The first thing I noticed was that the left sleeve of his expensive looking, burgundy garment hung limply down. He was one-armed. As he put out his right hand in greeting, I noticed several shimmering rings on his meaty fingers. A surprisingly pleasant smell reached my nose, originating from his perfume. It was spicy and sweet.

“Please excuse the delay”, he started the conversation with a dark, bassy voice that did not match his appearance. “We have many customers today. May I have a seat?”

Qalian answered in the affirmative to the pleasantry, and Konthis sat down opposite to us. For a while, none of us said anything, and I felt how Konthis's dark, perceptive eyes mustered me. Then he nodded contentedly.

“Well then. Formailities first.” He took a folded parchment out of his garment, opened it and studied it shortly.

“Jarimôn Bathila, 46 winters old, merchant. And … ah, you come from Arazeal? Gosh! May I say that your Endralean is very good!”

The question seemed to refer to Qalian. He smiled.

“Skill comes with practice, I guess.“

Konthis nodded. “Indeed, it does. And then there is … Jaél Thalas. Arazealan as well.“

I nodded and tried to smile as charmingly as Qalian.

“Very well.” He folded the parchment again and leaned slightly forward. “Then we begin. Agreed?”

Qalian blew out the smoke upwards from a corner of his mouth. Like all consumers of Peaceweed, he had slightly misty eyes, but he nevertheless seemed to have a clear mind.

“Please”, he replied.

“For completeness, let me once again explain the rules and the procedure of your visit, which will hopefully not be your last.” His voice was friendly, but I could sense a certain sharpness in it. “As soon as you have paid the rest, a servant will …”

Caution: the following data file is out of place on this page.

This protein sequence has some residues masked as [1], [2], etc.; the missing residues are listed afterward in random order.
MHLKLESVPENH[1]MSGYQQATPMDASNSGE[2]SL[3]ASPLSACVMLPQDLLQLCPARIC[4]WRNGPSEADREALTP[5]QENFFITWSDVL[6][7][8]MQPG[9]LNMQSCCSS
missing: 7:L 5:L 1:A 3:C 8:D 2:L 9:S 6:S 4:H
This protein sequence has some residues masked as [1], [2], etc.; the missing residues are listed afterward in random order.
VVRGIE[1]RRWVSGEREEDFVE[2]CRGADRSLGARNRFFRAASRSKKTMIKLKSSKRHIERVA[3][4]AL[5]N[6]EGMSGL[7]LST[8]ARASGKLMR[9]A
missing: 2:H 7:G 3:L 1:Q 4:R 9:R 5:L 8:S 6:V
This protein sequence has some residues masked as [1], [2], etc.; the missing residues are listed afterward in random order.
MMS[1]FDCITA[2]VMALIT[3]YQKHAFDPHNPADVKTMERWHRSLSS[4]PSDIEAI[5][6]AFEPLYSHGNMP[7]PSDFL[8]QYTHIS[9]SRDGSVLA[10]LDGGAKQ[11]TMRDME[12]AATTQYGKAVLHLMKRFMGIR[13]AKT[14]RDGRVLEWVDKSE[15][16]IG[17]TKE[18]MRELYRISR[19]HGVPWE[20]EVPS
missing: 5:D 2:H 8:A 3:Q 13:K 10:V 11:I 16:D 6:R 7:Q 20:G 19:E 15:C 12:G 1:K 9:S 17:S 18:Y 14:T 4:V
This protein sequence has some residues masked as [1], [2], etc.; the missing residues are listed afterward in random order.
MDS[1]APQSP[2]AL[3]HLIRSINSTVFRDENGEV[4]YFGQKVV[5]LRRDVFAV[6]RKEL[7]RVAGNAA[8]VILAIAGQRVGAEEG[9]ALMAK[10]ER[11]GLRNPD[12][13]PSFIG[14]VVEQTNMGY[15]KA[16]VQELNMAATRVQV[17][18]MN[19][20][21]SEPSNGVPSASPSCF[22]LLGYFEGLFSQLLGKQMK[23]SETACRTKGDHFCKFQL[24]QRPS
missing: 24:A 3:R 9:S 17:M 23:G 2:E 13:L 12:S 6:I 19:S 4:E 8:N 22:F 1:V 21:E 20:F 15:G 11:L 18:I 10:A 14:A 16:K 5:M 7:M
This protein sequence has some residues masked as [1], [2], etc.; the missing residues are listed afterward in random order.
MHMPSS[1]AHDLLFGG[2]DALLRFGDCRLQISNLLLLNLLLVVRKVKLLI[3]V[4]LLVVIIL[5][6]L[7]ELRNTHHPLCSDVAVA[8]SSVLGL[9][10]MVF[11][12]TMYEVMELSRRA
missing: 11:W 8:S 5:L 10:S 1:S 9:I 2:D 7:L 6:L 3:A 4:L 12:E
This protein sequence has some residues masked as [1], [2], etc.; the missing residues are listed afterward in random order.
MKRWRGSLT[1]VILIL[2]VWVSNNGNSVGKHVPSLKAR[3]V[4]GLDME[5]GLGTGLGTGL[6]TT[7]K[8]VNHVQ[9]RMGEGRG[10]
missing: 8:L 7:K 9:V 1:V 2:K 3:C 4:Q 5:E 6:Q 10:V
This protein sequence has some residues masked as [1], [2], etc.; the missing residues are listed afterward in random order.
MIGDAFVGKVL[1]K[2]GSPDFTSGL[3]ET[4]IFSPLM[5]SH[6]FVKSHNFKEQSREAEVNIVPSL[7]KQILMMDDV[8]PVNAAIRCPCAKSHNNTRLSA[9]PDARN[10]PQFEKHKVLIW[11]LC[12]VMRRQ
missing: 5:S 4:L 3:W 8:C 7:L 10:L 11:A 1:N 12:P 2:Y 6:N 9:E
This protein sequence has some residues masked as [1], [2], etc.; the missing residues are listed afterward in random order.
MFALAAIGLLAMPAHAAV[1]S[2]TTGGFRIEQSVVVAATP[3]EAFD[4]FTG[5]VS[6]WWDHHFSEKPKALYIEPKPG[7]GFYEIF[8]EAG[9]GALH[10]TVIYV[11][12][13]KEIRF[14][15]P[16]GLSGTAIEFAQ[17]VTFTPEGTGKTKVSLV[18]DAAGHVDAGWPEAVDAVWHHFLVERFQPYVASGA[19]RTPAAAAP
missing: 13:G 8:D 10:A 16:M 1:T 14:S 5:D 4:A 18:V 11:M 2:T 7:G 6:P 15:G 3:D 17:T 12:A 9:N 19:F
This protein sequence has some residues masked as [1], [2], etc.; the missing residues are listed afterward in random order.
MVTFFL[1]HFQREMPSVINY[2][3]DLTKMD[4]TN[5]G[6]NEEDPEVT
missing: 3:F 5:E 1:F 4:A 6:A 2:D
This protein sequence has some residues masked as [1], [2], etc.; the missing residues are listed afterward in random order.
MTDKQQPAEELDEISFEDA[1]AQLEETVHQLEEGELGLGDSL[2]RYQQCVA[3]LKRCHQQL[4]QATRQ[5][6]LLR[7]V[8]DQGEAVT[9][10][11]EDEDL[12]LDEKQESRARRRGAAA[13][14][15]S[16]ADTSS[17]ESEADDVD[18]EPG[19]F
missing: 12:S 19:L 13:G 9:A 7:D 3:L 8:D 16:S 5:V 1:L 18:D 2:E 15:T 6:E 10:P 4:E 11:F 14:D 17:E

“We have to pay before we receive the services?” Qalian seemed to be indignant.

“Thus are the rules, Matris. I am sorry”, Konthis replied without lowering his gaze.

Qalian looked sourly at the burly man, yet he made an affirmative gesture.

Konthis smiled. “Well now, a servant will give you a sign and then accompany you to your chambers.” He looked at the parchment again. “Or rather, your chamber. The girls will be waiting there. Whatever happens next will be up to you.”

The girls? A shudder went down my spine, and I gave Qalian a nervous gaze.

Konthis had noticed my gaze. “Are you well, Matris?”, he asked.

Before I could answer, Qalian spoke: “He is just a little excited.” He looked at me reprovingly. “It is his first time.”

Konthis frowned. “Well, I understand.”

“As soon as you are done, ring the bell on the nightstand, wait a few moments, then ring again, and someone will take care about …” — he seemed to struggle for a word — “… the rest. And that would be it.” He let his gaze wander between Qalian and me. “Are there any more questions from your side?"” Qalian had a question: “I assume we will leave this place the same way we came in?”

“Yes. Yaléna will accompany you outside.”

My comrade muttered sullenly. “I see. And you can guarantee for our … anonymity?”

Konthis gave a short laugh. “We can guarantee that nobody except for our attendants will have seen you arrive and leave this place. And you can be certain that our other guests have no interest in talking about your presence. I think I do not need to explain why.”